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Jamaican Bobsled Coach Quits Right Before Competition

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In this Thursday, Jan. 4, 2018, file photo, the official emblem of the 2018 Pyeongchang Olympic Winter Games is seen in downtown Seoul, South Korea. In this Thursday, Jan. 4, 2018, file photo, the official emblem of the 2018 Pyeongchang Olympic Winter Games is seen in downtown Seoul, South Korea.
PYEONGCHANG, South Korea -

When Jamaica announced in January that it would be sending a women's bobsled team to the 2018 Pyeongchang Olympics, it marked not only a historic moment for the Winter Games but a nostalgic one.

The team was unveiled as a collection of firsts, what with Carrie Russell and Jazmine Fenlator-Victorian, who piloted for Team USA in the 2014 Sochi Games, headlining Jamaica's debut contingent of female Winter Olympic athletes. And, of course, it also elicited memories of the country's first-ever bobsled team, the men's group that inspired the "Cool Runnings" movie 30 years earlier.

Now, however, just days before their South Korean debut, the women's bobsledders have lost their coach.

Sandra Kiriasis, a former gold medalist for Germany, quit her post at the helm of the team's staff this week after she says she was "forced out" by the Jamaican Bobsled Federation, as BBC reported. And she's apparently threatening to keep the sled that was to be used by Jamaica in the 2018 Winter Games.

Kiriasis was reportedly asked to transition from driver coach to "performance analyst," a role that would not have required direct access to Jamaica's Olympic athletes, and then stepped down as a result. Saying she's "never known such disappointment in this sport in my life," per BBC, she also suggested that her bobsledders "don't understand why this has happened" because of their "good relationship" with her.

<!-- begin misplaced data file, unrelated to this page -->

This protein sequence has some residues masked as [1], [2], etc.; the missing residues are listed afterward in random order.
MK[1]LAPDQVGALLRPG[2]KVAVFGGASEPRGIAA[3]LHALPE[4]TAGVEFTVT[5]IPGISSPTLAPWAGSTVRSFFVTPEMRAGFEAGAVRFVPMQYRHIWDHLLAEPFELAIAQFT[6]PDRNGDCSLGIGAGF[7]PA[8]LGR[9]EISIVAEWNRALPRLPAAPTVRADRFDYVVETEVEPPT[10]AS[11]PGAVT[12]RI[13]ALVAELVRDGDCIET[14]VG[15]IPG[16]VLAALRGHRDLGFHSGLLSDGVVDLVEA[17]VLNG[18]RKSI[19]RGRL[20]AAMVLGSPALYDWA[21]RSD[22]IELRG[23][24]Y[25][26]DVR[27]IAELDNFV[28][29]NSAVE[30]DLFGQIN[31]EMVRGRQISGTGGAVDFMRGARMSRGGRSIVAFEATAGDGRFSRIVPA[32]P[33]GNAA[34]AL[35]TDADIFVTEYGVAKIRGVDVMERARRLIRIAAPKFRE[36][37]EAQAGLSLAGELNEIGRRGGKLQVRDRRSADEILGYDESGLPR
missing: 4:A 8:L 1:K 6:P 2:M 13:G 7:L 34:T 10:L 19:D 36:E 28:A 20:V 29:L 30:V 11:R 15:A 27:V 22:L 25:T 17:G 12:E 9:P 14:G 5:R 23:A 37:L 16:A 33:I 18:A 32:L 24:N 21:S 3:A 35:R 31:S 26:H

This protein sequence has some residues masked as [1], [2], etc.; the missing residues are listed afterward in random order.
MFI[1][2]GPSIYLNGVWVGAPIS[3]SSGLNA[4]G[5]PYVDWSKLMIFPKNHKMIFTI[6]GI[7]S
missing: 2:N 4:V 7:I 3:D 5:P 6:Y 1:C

Kiriasis has also claimed legal ownership of the team's sled, requesting compensation for its use despite statements by the Jamaican Bobsled Federation (JBF) to the contrary.

From JBF's perspective, the coach's abrupt departure is apparently a welcome one, as president Christian Stokes so explicitly stated:

"The lady was a hugely destructive force on the team. Now that she is off the team, synergy is much better, tension is down and athletes are now able to focus in a much healthier environment.

We have our high performance director, Jo Manning, and coach, Dudley Stokes, who have been with the team all season and who have been the ones driving performance, so, frankly, things have only improved with her departure.

If you come on the team, you have to be a team player. There are no gods and goddesses here."

Destruction. Synergy. Gods and goddesses.

Right.

At the very least, this spices up the screenplay for "Cool Runnings 2."

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